No doubt that I’m passionate about traveling to far-flung places. This year I ticked Bhutan and Myanmar off my bucket list, both must-sees for anyone with a taste for the exotic. So you can imagine my intrigue on Friday night when I was watching the Olympic Parade of Nations and saw a few countries make their entrance that have not yet made it on my radar. Guess there’s off-the-grid travel and then there’s off-the-grid travel, Olympic style.
In an effort to shed light on some of these lesser-known destinations, I polled my hospitality friends to uncover the best — and the basics! — of the world’s most curious and remote. Let’s start with Djibouti, my most favorite to pronounce.
Djibouti (“ja-BOO-tee”), I’m told, is one of the tiniest, and most secretive, of African nations — but also one of the most politically stable. Nature-wise, it packs a big punch, with out-of-this-world sights and hikes to Lac Abbe or the expansive salt lake, Lac Assal, as well as the lush Goda Mountains and serene, white-sanded beaches of Tadjoura. East Africa is one of the best places in the world to sample meat dishes, and I’m intrigued to try Djibouti’s signature spiced vegetable and meat stews seasoned with fragrant saffron and cinnamon.
Tuvalu is a small, unspoiled Polynesian nation in the Pacific — or as they say in the Olympics, “Oceania” — halfway between Hawaii and my native Australia. It’s naturally stunning and as most island nations are, extremely slow-paced. This is the real-life version of The Blue Lagoon, complete with coconut palms and uninhabited beaches. I’m dying to check it out for its elusiveness alone — not to mention vibrant folk arts scene.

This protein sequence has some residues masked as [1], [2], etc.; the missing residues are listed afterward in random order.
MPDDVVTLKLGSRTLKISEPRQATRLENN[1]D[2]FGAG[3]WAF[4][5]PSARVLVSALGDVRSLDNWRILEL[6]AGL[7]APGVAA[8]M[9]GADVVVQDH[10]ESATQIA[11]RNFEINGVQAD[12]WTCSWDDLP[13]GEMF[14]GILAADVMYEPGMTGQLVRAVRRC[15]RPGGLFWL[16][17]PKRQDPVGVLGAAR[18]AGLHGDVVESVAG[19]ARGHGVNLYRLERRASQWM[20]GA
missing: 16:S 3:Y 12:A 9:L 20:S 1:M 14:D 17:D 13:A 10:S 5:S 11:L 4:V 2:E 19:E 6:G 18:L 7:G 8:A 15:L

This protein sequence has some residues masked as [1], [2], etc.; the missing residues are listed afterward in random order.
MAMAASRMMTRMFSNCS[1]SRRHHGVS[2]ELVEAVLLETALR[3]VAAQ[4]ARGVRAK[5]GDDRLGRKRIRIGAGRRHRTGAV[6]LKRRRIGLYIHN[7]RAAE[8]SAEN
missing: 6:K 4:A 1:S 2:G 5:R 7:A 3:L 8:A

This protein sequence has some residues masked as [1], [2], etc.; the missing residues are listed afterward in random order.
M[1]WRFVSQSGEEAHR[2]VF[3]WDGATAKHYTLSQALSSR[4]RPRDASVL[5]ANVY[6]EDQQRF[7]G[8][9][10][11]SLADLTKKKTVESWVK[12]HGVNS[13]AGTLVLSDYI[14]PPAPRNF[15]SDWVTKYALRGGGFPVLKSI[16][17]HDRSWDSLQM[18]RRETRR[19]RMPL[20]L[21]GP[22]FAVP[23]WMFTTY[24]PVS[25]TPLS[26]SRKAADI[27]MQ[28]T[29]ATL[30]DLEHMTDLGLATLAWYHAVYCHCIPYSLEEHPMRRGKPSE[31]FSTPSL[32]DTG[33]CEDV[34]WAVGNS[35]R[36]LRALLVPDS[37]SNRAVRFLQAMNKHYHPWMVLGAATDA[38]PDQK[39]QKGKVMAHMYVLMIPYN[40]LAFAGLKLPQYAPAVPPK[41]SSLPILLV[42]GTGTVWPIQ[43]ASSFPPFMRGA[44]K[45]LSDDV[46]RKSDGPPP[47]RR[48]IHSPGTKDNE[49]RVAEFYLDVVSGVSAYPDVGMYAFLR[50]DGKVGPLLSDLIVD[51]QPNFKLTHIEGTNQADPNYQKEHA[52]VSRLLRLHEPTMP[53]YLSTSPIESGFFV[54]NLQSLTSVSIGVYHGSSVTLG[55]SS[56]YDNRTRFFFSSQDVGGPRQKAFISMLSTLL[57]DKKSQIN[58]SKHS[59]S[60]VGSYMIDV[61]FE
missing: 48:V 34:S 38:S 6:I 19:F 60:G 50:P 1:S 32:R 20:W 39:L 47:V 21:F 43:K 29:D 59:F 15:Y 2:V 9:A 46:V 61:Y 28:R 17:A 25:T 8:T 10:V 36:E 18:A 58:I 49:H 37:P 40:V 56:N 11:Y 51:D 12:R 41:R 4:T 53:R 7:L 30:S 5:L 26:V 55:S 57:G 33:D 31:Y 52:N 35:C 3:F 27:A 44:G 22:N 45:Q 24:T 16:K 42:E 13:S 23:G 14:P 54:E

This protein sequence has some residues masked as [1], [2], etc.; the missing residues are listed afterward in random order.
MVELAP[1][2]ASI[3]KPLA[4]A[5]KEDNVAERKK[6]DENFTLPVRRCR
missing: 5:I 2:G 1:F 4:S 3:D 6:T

Suriname borders Brazil and Guyana, and is most famous for being the “beating heart of the Amazon.” Over the years this now sovereign country has been colonized by every empire from the Dutch to the British, and today boasts an extremely diverse (although relatively small) populace. It’s intriguing for its mix of untamed wilderness and impressive art & culture offerings, especially in the culinary realm. Amazonian duck curry, anyone?
San Marino is located on the Italian Peninsula and boasts the smallest population of any of the Continental European nations. It’s known as the “Most Serene Republic,” although with its medieval tower-fortresses and 10th-century torture chambers straight out of Game of Thrones, it’s difficult to see why. I’m no history buff, but I’m always up for a good clifftop museum…
For my take on more well-known destinations, make sure to check out the Curated Travel Guides on The Travel Curator.